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Hello, I am looking for someone to write an article on Safety before and Since OSHA. It needs to be at least 1250 words.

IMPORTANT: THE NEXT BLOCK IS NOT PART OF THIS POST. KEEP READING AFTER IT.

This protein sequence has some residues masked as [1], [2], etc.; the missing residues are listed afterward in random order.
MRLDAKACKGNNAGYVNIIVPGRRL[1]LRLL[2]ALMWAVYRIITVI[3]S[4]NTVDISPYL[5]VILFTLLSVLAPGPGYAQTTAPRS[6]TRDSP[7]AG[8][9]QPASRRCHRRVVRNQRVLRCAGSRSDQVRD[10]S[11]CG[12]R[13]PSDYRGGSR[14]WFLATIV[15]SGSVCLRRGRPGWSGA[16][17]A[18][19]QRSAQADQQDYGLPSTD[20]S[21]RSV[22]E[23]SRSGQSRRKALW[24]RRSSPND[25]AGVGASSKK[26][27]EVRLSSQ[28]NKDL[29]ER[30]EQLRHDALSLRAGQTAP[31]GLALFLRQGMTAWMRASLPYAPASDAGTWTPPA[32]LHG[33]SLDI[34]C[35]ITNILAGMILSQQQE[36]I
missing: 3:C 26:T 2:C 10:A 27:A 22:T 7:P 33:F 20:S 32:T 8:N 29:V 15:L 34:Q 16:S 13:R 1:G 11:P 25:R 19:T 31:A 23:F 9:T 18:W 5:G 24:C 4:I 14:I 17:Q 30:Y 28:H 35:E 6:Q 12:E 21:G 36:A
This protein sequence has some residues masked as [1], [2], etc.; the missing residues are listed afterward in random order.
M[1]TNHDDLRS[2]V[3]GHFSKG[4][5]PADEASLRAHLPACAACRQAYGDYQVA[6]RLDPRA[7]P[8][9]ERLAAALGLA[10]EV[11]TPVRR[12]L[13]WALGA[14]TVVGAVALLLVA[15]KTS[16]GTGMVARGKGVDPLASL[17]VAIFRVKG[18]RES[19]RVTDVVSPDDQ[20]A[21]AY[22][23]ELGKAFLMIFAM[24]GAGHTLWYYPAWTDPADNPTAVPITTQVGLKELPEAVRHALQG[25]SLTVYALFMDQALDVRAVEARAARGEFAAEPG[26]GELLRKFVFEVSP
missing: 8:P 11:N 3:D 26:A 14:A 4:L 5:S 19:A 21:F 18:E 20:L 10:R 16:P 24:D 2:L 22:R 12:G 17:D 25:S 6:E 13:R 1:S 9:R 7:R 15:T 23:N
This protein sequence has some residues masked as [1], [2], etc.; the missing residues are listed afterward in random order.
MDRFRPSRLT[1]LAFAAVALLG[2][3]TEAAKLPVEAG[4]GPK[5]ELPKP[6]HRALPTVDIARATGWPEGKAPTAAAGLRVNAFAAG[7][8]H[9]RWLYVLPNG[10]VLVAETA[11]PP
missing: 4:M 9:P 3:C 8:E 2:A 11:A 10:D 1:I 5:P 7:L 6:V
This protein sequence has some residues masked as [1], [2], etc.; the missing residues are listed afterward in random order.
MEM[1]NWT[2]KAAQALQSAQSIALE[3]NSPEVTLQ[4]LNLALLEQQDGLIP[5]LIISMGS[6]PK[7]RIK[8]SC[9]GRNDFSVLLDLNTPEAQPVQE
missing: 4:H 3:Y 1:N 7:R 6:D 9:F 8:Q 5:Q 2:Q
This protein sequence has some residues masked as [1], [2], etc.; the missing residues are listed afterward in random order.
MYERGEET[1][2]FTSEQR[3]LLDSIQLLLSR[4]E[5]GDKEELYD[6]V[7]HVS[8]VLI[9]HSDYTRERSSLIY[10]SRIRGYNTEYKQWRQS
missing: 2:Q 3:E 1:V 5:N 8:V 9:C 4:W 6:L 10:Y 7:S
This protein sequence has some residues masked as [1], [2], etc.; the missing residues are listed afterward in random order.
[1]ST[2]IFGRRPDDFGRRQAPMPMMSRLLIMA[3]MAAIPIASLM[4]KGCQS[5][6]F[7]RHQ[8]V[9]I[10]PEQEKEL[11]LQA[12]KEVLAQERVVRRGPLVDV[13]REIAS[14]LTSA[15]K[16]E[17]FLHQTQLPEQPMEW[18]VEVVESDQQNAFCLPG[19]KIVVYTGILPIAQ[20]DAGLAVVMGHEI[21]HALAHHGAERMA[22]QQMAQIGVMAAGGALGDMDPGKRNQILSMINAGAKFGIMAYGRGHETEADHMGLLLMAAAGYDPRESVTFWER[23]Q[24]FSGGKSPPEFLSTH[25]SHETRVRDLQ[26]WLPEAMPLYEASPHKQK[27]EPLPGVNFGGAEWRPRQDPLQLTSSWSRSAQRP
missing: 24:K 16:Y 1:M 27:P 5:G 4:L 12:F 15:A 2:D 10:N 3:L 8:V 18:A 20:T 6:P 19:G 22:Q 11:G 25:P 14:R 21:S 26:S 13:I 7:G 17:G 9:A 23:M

Hello, I am looking for someone to write an article on Safety before and Since OSHA. It needs to be at least 1250 words. Unfortunately, there is a minimal amount of information available in regards to workplace safety history, because in the late 1800’s industrial labor employers simply did not care about it. Often, the risks in the 19th century were from the use of animals, ladders and hand tools. In the industrial era, steam engines were used to replace these items (Aldrich, 2010). There is no definitive example of the industrial revolution’s dangers increasing, although it is suspect that the United States was more hazardous than other countries. This is due for the most part because of the circumstances of the country itself. Through the invention of new machinery and processes that saved time and money, these new technologies were borne from an intense need of the American people. Thus, the production techniques that were invented were both beneficial and hazardous. Anyone hurt while working or the family of a worker killed would likely sue the company for compensation for these injuries or death. Actually winning the case was nearly impossible. The employer was often aptly able to prove that the individual understood and assumed the risks, was himself at fault for his own injury, or that another employee was at fault for the accident, because of the lack of proper documentation. Often, the court would rule in favor of the employer, leaving the employee and his family with the expenses and difficulties. This methodology proved to be invaluable to the employer, because accidents and fatalities were so cheap the industrial machinery and development required little reverence to the employees or their safety (Fishback and Kantor, 2000). Probably the most well known as a dangerous occupation is coal mining. In the late 1800’s, the mining of coal was lucrative. Often, these men were paid by the ton of coal they were able to produce, so often safety was less important than production. Without high production rates, the miner would not receive much pay. The same holds true in the building of the railroad systems. There were few workers, the distances that needed to be traveled were immense and the trains could haul more freight than conventional methods. These trains required men to stand between each of the cars so hook and unhook them as well as work the brake system. Given the lack of workers and the wages the few employed were paid, the railroads had to cut corners where they could, which was pay and labor. This led to poorly made railroads, few safety signals and many accidents occurring due to these conditions (Aldrich, 1997). For the majority, the response to the lack of safety was simply walking away from the job. Although there were many people interested in the safety and health of the workforce, they had no pull over any of the companies that employed workers in a hazardous job. It was not until the Safety Appliance Act of 1893 (United States code, 1893) that safety began to take the forefront in the American labor force. Although it was small, it was a start, which subsequently allowed for the government’s establishment of new laws protecting laborers. In 1908, Congress passed a law that allowed an employee to file a claim of injury or fatality, which cost the employers 10 times what it did in the past.